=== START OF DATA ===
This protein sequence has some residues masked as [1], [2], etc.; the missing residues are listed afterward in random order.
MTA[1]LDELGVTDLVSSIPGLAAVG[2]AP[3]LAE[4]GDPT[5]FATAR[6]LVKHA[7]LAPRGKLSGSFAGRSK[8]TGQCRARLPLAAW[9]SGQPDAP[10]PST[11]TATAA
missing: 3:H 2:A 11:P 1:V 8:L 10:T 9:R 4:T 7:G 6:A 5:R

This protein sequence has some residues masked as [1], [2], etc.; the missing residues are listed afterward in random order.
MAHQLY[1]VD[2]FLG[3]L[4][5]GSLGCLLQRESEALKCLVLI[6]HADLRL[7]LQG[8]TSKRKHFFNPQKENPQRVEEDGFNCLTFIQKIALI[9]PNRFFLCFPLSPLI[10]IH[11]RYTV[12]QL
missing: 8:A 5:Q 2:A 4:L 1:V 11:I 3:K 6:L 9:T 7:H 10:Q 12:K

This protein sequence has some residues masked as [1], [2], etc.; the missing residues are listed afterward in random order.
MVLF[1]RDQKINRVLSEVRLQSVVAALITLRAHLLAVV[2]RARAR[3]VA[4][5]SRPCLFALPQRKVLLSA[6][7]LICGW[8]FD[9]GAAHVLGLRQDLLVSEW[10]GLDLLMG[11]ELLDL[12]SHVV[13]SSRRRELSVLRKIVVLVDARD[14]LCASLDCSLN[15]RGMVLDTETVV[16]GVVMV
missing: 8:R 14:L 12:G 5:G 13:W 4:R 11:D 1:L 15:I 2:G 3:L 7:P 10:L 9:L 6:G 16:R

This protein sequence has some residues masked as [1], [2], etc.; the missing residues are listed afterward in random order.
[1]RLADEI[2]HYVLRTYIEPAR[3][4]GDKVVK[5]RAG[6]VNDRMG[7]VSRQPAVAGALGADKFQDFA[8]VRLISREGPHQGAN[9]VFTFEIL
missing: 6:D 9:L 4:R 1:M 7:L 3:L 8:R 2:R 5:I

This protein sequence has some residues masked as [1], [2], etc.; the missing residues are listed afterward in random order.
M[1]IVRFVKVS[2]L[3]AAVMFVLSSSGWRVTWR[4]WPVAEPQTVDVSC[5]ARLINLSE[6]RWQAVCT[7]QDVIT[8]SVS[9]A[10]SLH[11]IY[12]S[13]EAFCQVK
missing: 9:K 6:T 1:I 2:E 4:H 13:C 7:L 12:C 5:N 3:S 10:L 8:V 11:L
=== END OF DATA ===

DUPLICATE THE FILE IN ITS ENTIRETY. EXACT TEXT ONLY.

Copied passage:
This protein sequence has some residues masked as [1], [2], etc.; the missing residues are listed afterward in random order.
MTA[1]LDELGVTDLVSSIPGLAAVG[2]AP[3]LAE[4]GDPT[5]FATAR[6]LVKHA[7]LAPRGKLSGSFAGRSK[8]TGQCRARLPLAAW[9]SGQPDAP[10]PST[11]TATAA
missing: 3:H 2:A 11:P 1:V 8:L 10:T 9:R 4:T 7:G 6:A 5:R

This protein sequence has some residues masked as [1], [2], etc.; the missing residues are listed afterward in random order.
MAHQLY[1]VD[2]FLG[3]L[4][5]GSLGCLLQRESEALKCLVLI[6]HADLRL[7]LQG[8]TSKRKHFFNPQKENPQRVEEDGFNCLTFIQKIALI[9]PNRFFLCFPLSPLI[10]IH[11]RYTV[12]QL
missing: 8:A 5:Q 2:A 4:L 1:V 11:I 3:K 6:L 9:T 7:H 10:Q 12:K

This protein sequence has some residues masked as [1], [2], etc.; the missing residues are listed afterward in random order.
MVLF[1]RDQKINRVLSEVRLQSVVAALITLRAHLLAVV[2]RARAR[3]VA[4][5]SRPCLFALPQRKVLLSA[6][7]LICGW[8]FD[9]GAAHVLGLRQDLLVSEW[10]GLDLLMG[11]ELLDL[12]SHVV[13]SSRRRELSVLRKIVVLVDARD[14]LCASLDCSLN[15]RGMVLDTETVV[16]GVVMV
missing: 8:R 14:L 12:G 5:G 13:W 4:R 11:D 1:L 15:I 2:G 3:L 7:P 10:L 9:L 6:G 16:R

This protein sequence has some residues masked as [1], [2], etc.; the missing residues are listed afterward in random order.
[1]RLADEI[2]HYVLRTYIEPAR[3][4]GDKVVK[5]RAG[6]VNDRMG[7]VSRQPAVAGALGADKFQDFA[8]VRLISREGPHQGAN[9]VFTFEIL
missing: 6:D 9:L 4:R 1:M 7:L 3:L 8:R 2:R 5:I

This protein sequence has some residues masked as [1], [2], etc.; the missing residues are listed afterward in random order.
M[1]IVRFVKVS[2]L[3]AAVMFVLSSSGWRVTWR[4]WPVAEPQTVDVSC[5]ARLINLSE[6]RWQAVCT[7]QDVIT[8]SVS[9]A[10]SLH[11]IY[12]S[13]EAFCQVK
missing: 9:K 6:T 1:I 2:E 4:H 13:C 7:L 12:C 5:N 3:S 10:L 8:V 11:L